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Is there a cryptographic (or even not entirely cryptographic) way of exchanging objects between Alice and Bob that would not require a third party, and Alice and Bob would not need to trust each other? For example, Alice and Bob have Y and X objects (some information) and want to exchange them (in other words both Alice and Bob after transaction will have access to the set Y∪X). How can they do this directly to each other? Is it possible to solve this problem, for example, using private keys, zk-proofs, etc? Is it possible to solve it in principle? Thank you!

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  • $\begingroup$ To make the problem more concrete, assume that Alice and Bob have cryptographic hashes of the desired data. (We can also assume Alice and Bob are identified by public keys but that doesn't seem so important.) Assuming Alice and Bob take turns communicating and the protocol has a deterministic number of rounds, then there is a last round where Bob, say, will send a message but not receive a response. At this point Bob already knows Y and Alice does not know X, so Bob could just not send the message. It's probably possible to make it so that Alice at least has some of X, in this case. $\endgroup$ – Derek Elkins Mar 17 '18 at 20:14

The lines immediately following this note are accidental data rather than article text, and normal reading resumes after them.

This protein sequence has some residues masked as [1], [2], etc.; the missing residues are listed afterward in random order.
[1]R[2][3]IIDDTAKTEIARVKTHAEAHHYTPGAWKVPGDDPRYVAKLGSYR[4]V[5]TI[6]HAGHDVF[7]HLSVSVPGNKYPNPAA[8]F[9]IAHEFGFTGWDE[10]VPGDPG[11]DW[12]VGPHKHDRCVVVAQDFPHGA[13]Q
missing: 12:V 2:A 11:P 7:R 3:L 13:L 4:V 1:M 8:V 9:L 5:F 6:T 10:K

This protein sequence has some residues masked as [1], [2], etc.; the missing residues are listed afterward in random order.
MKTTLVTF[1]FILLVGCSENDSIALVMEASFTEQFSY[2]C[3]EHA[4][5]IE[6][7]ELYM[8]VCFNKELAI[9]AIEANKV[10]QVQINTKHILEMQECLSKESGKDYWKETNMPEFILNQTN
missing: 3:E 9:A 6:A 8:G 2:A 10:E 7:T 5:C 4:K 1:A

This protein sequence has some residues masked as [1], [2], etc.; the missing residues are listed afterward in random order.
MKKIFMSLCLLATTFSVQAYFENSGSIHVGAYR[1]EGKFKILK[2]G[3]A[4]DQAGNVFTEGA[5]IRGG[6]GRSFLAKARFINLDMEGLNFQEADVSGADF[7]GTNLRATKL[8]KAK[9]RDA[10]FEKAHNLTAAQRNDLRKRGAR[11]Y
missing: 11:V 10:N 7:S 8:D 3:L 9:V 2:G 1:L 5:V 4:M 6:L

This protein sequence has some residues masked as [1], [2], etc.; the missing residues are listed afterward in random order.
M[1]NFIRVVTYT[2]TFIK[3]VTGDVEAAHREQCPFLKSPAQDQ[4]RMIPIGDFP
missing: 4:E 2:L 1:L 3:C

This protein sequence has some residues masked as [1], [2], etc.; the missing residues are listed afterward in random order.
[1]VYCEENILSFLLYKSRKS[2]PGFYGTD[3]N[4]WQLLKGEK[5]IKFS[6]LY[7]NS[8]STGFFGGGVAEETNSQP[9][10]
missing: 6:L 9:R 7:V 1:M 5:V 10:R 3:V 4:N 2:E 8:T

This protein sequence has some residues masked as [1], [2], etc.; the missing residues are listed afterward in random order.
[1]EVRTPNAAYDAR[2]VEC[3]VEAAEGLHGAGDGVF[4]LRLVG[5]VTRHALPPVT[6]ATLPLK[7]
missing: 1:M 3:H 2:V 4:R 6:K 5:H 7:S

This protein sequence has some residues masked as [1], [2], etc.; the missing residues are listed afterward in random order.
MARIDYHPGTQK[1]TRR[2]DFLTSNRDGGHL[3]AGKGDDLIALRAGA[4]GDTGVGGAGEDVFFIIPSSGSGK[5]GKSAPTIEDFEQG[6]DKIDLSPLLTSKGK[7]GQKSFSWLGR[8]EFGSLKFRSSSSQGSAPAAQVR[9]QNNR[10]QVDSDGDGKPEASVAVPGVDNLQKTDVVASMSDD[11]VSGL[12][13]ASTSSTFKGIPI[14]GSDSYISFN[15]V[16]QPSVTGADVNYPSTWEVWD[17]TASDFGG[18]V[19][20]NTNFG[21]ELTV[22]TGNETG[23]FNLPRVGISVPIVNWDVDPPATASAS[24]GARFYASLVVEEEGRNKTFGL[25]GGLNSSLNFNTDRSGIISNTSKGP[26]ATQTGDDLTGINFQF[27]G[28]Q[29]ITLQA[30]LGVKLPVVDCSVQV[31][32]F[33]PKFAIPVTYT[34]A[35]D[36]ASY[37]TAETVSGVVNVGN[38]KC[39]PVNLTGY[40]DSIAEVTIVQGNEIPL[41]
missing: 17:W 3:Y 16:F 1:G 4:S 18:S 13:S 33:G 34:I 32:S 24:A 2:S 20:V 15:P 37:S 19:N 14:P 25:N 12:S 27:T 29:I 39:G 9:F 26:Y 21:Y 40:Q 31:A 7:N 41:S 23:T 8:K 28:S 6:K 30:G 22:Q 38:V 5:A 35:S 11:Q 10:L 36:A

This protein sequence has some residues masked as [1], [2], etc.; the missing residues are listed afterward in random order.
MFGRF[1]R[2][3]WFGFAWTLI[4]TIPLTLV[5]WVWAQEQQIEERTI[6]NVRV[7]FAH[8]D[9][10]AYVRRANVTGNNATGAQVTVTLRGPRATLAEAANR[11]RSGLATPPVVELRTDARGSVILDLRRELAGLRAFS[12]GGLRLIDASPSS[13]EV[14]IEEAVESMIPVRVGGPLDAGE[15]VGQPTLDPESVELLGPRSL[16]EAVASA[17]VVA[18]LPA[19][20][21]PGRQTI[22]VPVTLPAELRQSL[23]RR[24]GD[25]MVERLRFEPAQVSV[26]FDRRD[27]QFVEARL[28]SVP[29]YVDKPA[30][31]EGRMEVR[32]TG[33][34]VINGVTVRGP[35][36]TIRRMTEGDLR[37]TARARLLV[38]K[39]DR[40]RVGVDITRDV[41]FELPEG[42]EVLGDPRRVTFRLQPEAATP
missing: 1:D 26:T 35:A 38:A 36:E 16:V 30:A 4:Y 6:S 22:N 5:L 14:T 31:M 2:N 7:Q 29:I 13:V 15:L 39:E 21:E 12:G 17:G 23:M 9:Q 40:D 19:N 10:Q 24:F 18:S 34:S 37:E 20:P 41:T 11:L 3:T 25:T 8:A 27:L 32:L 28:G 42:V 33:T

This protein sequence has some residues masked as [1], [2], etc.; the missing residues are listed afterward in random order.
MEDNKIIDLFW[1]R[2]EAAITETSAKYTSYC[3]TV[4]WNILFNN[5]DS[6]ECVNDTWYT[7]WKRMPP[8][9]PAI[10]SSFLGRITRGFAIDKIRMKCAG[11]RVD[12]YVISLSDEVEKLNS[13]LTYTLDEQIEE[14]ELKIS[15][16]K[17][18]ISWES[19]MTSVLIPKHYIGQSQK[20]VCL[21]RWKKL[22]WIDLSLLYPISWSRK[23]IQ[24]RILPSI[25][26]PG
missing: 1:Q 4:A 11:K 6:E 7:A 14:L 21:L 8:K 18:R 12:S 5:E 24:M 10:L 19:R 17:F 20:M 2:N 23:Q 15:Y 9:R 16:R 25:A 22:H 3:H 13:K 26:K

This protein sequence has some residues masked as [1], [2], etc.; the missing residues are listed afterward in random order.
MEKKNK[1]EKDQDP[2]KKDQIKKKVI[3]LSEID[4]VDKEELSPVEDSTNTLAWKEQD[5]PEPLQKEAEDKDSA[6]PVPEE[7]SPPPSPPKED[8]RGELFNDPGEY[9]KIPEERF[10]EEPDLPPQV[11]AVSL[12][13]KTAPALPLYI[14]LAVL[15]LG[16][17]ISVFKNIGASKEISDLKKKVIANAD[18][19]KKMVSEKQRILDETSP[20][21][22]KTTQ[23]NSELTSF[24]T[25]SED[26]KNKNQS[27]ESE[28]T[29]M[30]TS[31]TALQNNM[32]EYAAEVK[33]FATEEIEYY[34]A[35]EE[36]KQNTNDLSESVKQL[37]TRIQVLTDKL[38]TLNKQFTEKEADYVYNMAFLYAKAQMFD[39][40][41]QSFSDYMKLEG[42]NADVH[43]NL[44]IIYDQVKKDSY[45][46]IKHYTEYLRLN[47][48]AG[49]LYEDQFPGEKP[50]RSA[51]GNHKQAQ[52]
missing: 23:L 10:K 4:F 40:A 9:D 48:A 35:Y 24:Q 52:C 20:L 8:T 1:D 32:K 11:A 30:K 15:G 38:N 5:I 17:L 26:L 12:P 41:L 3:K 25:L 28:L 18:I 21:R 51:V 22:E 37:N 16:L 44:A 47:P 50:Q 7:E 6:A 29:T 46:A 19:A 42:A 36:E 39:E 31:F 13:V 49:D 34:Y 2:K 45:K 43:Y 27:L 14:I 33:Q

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This is known as the fair exchange problem. There's lots of research on the topic; see the link for an overview and starting point.

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  • $\begingroup$ As described in the introduction of Efficiently Making Secure Two-Party Computation Fair which is indirectly referenced by that answer, the two approaches to this problem either involve a Trusted Third Party (TTP) or Gradual Release which corresponds one party potentially getting only partial information. The introduction briefly includes an argument similar to the one in my comment. That said, the amount of involvement and what the TTP is trusted to do can be somewhat limited as described in the paper. $\endgroup$ – Derek Elkins Mar 18 '18 at 22:32
  • $\begingroup$ @DerekElkins, absolutely. There is work on reducing or eliminating the need for a TTP, including gradual release, as well as Bitcoin-based methods (though perhaps you could consider the Bitcoin network as the TTP). Anyway, hopefully this should be enough of a starting point to learn more. $\endgroup$ – D.W. Mar 19 '18 at 0:04

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